Calhoun Lemon Professorship of Literature is awarded to Rhondda Robinson Thomas
CLEMSON – Rhondda Robinson Thomas has been named the new Calhoun Lemon Professor of Literature at Clemson University.
Thomas is an associate professor in the Department of English who specializes in early African-American and American Literature. A sixth-generation South Carolinian, she has served on the Clemson faculty for a decade.
“Dr. Thomas is superbly qualified to receive this honor endowed by C. Calhoun Lemon,” said Susanna Ashton, chair of the Department of English. “Along with her wide-ranging service to the department, Clemson University and the world beyond, she has an extensive record of publications and academic achievements. Through her determined research and advocacy, Thomas has become a leading force in public humanities scholarship.”
Thomas earned her Ph.D. in English at the University of Maryland, College Park, after completing undergraduate studies at Washington Adventist University in Maryland and master’s degrees in journalism at the University of Georgia and literature at the University of New Hampshire, Durham.
At Clemson University, Thomas has been an instrumental member of the Clemson History Implementation Team. Through tireless research, Thomas has helped assemble and share a more complete early history of the University and the land it was founded on, John C. Calhoun’s Fort Hill plantation. She has researched the African Americans who were enslaved there, those who continued to labor there after emancipation as sharecroppers and servants, convicts who constructed the original campus buildings, wage workers hired to work at Clemson, musicians who performed at social events for Clemson students prior to integration, and the students, faculty, and staff who came to Clemson during the first decade of integration.
Thomas won a 2018 Whiting Public Engagement Fellowship for “Black Clemson: From Enslavement to Integration,” an upcoming museum exhibition that will travel around the state of South Carolina.
In 2017, Thomas earned a “Creating Humanities Communities” challenge grant from the National Endowment for the Humanities to support her ongoing project “Call My Name: African Americans in Early Clemson University History.”
As part of these projects, more than 2,000 primary documents have been digitized, including slave inventories, prison records, labor contracts, correspondence and photographs. Undergraduate and graduate students have been able to participate in this ongoing research through Thomas’ Creative Inquiry classes, the intern program at the Pearce Center for Professional Communication and as research assistants.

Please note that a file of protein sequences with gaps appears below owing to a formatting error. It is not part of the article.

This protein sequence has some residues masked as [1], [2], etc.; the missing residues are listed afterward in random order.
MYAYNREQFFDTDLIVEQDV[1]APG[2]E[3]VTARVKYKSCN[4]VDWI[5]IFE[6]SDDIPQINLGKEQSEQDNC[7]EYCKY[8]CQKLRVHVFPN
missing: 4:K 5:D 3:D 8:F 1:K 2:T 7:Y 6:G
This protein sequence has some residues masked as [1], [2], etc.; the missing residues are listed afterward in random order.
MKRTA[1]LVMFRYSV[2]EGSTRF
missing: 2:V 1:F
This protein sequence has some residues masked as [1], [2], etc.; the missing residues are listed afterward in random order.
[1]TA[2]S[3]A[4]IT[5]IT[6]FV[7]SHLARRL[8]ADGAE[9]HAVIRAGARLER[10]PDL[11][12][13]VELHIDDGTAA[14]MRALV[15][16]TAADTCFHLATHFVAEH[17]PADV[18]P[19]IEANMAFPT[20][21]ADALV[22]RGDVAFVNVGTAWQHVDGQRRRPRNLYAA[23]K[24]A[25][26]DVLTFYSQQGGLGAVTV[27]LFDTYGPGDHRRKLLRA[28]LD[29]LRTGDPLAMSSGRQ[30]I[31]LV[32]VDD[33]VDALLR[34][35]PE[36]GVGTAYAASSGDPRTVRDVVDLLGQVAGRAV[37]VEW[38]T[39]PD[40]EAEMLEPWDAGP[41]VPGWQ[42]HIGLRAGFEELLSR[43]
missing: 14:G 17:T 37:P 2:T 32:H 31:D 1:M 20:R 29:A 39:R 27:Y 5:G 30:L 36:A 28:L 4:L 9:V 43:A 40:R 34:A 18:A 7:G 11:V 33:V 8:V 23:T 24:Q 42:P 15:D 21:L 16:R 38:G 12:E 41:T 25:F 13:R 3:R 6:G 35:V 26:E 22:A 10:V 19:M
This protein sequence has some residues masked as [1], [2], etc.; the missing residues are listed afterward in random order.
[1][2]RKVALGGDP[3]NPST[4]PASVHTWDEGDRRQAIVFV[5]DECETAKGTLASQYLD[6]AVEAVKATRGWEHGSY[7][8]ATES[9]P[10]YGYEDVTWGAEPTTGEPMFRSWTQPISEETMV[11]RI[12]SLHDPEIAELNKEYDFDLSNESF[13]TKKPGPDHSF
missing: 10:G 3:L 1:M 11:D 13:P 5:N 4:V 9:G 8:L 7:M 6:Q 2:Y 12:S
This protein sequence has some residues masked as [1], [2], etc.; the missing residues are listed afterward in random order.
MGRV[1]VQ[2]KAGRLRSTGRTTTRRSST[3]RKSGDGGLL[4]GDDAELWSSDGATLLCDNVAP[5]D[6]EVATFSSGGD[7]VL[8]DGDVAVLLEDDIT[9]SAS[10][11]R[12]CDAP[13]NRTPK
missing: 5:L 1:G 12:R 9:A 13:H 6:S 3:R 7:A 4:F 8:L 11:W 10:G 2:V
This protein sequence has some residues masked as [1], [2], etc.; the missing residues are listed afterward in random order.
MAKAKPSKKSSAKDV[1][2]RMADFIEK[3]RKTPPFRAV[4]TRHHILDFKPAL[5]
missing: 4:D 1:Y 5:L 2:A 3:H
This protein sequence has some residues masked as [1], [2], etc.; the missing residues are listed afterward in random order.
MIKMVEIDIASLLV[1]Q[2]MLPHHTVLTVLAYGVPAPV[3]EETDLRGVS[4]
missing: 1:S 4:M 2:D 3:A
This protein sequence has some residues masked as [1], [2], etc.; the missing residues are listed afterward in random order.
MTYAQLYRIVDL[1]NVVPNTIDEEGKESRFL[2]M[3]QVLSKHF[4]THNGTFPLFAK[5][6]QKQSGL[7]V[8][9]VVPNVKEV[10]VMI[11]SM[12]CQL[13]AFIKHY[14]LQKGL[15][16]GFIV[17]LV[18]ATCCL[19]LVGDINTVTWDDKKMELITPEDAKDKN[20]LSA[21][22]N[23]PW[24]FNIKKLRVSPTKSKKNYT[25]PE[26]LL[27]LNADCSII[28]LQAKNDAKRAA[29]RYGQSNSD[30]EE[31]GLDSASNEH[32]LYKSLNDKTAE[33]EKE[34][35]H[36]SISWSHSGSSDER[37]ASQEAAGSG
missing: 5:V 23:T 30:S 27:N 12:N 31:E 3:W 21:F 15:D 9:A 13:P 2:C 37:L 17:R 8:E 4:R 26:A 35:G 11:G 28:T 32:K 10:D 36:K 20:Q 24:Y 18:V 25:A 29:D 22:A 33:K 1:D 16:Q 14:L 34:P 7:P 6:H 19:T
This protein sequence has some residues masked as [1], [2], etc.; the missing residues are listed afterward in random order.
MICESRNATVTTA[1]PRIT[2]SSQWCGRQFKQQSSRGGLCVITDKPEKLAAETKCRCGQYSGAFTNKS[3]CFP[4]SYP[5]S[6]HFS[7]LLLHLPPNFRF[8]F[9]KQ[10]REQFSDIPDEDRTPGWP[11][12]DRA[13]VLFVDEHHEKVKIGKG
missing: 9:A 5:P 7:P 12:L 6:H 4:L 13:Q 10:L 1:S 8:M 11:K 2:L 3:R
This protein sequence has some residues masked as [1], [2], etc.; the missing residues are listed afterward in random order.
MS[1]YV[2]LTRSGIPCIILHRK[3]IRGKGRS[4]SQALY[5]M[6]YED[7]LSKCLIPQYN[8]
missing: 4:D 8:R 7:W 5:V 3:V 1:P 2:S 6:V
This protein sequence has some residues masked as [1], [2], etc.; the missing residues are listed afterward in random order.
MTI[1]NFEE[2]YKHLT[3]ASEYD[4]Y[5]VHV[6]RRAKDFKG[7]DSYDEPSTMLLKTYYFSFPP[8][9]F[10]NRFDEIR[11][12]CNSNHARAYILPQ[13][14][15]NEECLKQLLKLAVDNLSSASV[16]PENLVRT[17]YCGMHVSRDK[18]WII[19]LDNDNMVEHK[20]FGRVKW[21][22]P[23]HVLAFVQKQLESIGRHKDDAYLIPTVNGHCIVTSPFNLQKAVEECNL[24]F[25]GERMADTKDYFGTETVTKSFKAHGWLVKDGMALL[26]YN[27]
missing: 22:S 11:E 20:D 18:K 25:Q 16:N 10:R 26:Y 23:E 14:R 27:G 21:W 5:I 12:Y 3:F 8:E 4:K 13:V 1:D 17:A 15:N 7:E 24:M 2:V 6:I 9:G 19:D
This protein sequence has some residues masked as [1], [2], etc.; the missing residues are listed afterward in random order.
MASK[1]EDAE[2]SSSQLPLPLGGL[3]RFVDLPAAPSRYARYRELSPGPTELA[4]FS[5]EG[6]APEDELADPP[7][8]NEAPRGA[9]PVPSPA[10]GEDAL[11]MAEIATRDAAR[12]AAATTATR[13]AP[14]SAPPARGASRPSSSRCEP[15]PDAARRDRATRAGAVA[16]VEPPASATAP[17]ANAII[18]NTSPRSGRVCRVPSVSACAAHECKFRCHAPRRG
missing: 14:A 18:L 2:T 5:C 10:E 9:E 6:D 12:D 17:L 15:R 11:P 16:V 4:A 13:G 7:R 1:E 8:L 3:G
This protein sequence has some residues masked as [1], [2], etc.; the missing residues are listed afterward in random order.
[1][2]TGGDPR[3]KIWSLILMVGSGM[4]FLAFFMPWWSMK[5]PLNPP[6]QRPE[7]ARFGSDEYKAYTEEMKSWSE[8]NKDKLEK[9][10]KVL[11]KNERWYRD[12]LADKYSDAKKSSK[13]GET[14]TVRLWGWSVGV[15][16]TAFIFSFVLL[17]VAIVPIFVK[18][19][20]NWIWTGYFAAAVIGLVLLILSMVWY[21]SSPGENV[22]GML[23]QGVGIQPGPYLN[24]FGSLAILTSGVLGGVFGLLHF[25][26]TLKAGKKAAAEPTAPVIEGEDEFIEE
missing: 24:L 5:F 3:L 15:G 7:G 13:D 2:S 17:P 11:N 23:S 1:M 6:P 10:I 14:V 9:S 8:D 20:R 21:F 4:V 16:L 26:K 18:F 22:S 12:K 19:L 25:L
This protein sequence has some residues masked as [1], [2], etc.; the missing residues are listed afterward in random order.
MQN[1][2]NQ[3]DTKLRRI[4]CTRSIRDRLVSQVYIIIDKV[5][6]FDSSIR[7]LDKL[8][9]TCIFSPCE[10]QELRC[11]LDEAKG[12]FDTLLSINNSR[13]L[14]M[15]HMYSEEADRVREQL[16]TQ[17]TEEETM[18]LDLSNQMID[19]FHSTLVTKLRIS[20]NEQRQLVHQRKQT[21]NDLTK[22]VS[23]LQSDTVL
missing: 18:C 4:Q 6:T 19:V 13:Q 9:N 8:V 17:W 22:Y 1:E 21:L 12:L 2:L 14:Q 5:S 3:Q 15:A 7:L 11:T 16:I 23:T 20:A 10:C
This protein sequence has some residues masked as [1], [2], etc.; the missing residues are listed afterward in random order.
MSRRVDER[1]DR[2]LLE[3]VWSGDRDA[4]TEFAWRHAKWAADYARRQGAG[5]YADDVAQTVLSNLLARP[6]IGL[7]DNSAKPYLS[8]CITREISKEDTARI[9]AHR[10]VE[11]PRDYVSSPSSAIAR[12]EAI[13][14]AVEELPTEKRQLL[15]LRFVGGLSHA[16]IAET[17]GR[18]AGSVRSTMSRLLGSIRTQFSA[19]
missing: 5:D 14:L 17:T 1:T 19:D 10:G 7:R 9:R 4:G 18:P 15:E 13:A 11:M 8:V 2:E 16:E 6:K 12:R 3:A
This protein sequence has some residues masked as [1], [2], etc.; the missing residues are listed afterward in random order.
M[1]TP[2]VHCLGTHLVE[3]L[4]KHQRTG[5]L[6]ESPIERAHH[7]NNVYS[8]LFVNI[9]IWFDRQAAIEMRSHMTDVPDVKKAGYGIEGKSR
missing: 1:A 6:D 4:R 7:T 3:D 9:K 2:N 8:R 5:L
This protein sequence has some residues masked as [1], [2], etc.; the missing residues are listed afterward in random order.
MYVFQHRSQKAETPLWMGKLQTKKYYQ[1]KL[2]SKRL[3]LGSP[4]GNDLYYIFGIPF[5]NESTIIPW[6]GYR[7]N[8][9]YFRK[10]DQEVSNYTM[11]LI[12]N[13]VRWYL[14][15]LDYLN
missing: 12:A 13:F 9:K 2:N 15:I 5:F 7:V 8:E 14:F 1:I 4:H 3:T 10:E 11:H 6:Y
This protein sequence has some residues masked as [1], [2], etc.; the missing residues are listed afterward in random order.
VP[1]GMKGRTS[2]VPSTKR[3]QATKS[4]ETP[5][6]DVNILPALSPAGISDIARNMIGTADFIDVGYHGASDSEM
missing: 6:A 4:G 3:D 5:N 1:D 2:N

Thomas wrote the book “Claiming Exodus: A Cultural History of Afro-Atlantic Identity, 1774-1903” (Baylor University Press, 2013) and is currently editing “African American Literature in Transition, 1750-1800, Vol. 1,” which is slated for publication by Cambridge University Press in 2020.
“I’m honored to follow in the footsteps of Barton Palmer as the Lemon Professor, and grateful for the opportunity to work with such distinguished and collegial English faculty at Clemson,” Thomas said. “I look forward to expanding my research, working with colleagues, students and community partners, and representing my department, College and the University.”
Barton Palmer held the Calhoun Lemon Professorship in Literature since 1995. Palmer served as English chair during his distinguished tenure, and he continues to serve as director of the interdisciplinary World Cinema program in the College of Architecture, Arts and Humanities. As an author and editor, Palmer has published published more than 50 books on medieval literature and film studies, as well as numerous chapters in books and articles in leading scholarly journals. Palmer is editor of the South Atlantic Review and the Tennessee Williams Annual Review.
The Lemon award was created through the generosity of Clinton Calhoun Lemon (1910-89), who attended Clemson from 1928-30, and his wife, Kathryn (1913-2000). Though he went on to receive his bachelor’s degree from the University of South Carolina, the trucking company executive remained a lifelong Clemson fan and supporter, serving as a president of IPTAY and director of the Alumni Association. The 1972 Lemon gift established named professorships in literature, history and philosophy.